Mettawa admits that the Klein's submitted a tax rebate application prior to the October 1 deadline, around August 23, 2012. R. 13 at 5. The Kleins admit that they moved out of the homestead property they owned prior to "the time the rebates were going to be paid." R. 1-1 at 7 (¶ 9(C)), 6 (¶ 8), 3 (¶ 1). Mettawa rejected the Kleins' rebate application by letter dated March 22, 2013, because the Kleins "sold [their] property... in March 2012." Id. at 30.

The Ordinance required Mettawa to return any remaining funds to Mettawa's general fund "as soon as possible after January 1, 2013." R. 1-1 at 22. Mettawa's financial consultant, Dorothy May, submitted a sworn declaration stating that the rebate account was terminated on April 30, 2013. R. 13-1 ¶ 8.

The Kleins filed this complaint on June 5, 2013. R. 1-1 at 3. The Kleins ask the Court to "enjoin[] [Mettawa] from making payments until this matter is decided, " R. 1-1 at 6 (¶ 9(A)), and to "order[] [Mettawa] to pay the property tax rebate to [the Kleins] for the tax years that they owned the homestead property on Shagbark Lane and paid their taxes, " id. at 6 (¶ 9(B)), "notwithstanding the fact that the[y] moved from [Mettawa] at the time the rebates were going to be paid." Id. at 7 (¶ 9(C)).

Legal Standard

A Rule 12(b)(6) motion challenges the sufficiency of the complaint . See, e.g., Hallinan v. Fraternal Order of Police of Chi. Lodge No. 7, 570 F.3d 811, 820 (7th Cir. 2009). A complaint must provide "a short and plain statement of the claim showing that the pleader is entitled to relief, " Fed.R.Civ.P. 8(a)(2), sufficient to provide defendant with "fair notice" of the claim and the basis for it. Bell Atl. Corp. v. Twombly, 550 U.S. 544, 555 (2007). This standard "demands more than an unadorned, the-defendant-unlawfully-harmed-me accusation." Ashcroft v. Iqbal, 556 U.S. 662, 678 (2009). While "detailed factual allegations" are not required, "labels and conclusions, and a formulaic recitation of the elements of a cause of action will not do." Twombly, 550 U.S. at 555. The complaint must "contain sufficient factual matter, accepted as true, to state a claim to relief that is plausible on its face.'" Iqbal, 556 U.S. at 678 (quoting Twombly, 550 U.S. at 570). "A claim has facial plausibility when the plaintiff pleads factual content that allows the court to draw the reasonable inference that the defendant is liable for the misconduct alleged.'" Mann v. Vogel, 707 F.3d 872, 877 (7th Cir. 2013) (quoting Iqbal, 556 U.S. at 678). In applying this standard, the Court accepts all well-pleaded facts as true and draws all reasonable inferences in favor of the non-moving party. Mann, 707 F.3d at 877.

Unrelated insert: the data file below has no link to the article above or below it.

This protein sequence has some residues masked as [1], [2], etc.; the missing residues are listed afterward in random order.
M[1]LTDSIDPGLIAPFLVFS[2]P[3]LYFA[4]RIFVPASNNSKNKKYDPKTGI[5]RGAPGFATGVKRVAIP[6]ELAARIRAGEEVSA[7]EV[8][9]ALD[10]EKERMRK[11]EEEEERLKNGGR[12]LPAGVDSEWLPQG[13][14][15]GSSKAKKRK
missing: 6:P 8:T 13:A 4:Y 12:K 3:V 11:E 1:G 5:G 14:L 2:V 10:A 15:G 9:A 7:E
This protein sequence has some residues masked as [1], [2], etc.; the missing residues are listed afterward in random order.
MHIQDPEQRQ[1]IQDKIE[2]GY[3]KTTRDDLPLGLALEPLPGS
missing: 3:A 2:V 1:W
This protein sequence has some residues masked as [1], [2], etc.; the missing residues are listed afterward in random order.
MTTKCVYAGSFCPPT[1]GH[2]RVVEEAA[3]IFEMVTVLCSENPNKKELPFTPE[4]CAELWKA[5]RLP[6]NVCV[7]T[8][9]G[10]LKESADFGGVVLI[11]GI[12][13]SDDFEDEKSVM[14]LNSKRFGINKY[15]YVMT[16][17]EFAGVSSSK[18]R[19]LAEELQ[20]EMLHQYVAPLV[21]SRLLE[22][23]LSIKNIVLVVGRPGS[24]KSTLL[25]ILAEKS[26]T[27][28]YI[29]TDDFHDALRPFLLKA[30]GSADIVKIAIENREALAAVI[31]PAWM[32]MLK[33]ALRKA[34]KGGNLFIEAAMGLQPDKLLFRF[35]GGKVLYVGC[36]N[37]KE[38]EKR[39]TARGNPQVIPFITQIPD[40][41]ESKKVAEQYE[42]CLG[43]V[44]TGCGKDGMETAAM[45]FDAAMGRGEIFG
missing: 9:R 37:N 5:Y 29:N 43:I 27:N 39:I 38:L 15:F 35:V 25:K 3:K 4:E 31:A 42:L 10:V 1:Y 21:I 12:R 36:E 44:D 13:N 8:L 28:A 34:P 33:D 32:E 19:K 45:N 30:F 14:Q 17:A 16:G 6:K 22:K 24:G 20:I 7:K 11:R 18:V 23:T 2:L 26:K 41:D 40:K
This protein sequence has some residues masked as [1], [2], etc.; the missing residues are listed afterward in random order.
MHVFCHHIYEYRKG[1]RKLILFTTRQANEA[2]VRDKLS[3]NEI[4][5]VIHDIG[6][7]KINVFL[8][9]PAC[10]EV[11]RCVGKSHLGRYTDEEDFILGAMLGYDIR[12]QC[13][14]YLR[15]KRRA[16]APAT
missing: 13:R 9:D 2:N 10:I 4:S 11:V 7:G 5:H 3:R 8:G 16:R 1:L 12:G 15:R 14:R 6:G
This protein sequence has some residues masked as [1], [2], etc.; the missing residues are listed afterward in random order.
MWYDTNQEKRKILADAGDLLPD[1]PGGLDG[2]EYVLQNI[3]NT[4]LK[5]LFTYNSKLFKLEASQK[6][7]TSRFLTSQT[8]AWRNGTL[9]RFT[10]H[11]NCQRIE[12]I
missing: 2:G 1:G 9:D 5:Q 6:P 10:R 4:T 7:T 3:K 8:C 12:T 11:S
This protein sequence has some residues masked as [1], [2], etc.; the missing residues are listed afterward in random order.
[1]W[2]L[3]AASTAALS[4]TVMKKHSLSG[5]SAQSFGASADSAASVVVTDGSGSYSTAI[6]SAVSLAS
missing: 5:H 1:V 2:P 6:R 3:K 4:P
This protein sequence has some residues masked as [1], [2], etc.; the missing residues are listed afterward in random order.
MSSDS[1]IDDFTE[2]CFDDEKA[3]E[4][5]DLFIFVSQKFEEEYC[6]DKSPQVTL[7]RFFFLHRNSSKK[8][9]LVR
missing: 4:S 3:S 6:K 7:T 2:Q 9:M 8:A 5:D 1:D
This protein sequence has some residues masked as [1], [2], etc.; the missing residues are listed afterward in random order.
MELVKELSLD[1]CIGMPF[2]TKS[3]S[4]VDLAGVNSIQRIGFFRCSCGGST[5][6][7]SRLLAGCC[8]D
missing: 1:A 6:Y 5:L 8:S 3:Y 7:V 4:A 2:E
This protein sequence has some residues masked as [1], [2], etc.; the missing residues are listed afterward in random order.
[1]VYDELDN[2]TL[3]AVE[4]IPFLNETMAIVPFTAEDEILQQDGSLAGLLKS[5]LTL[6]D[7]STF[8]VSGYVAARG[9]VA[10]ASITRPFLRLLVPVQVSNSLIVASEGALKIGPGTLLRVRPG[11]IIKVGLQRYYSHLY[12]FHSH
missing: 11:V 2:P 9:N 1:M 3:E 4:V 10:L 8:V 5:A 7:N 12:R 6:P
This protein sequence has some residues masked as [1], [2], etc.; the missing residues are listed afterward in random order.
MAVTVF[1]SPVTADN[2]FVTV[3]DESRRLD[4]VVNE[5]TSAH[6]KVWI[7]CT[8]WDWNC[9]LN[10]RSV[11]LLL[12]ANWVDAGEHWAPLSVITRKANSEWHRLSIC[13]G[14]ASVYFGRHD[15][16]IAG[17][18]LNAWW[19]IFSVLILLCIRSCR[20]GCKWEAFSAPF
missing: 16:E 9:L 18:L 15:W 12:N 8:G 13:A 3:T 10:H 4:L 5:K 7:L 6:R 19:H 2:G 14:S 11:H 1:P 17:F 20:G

Federal Rule of Civil Procedure 12(b)(1) authorizes the Court to dismiss any claim over which the Court lacks subject matter jurisdiction. "Federal courts lack subject matter jurisdiction when a case becomes moot." Pakovich v. Verizon LTD Plan, 653 F.3d 488, 492 (7th Cir. 2011). "When considering a motion to dismiss for lack of subject matter jurisdiction.... [t]he court may look beyond the jurisdictional allegations of the complaint and view whatever evidence has been submitted on the issue to determine whether in fact subject matter jurisdiction exists." Alicea-Hernandez v. Catholic Bishop of Chi., 320 F.3d 698, 701 (7th Cir. 2003); see also Roman v. U.S. Postal Serv., 821 F.2d 382, 385 (7th Cir. 1987) ("It is proper for the district court ...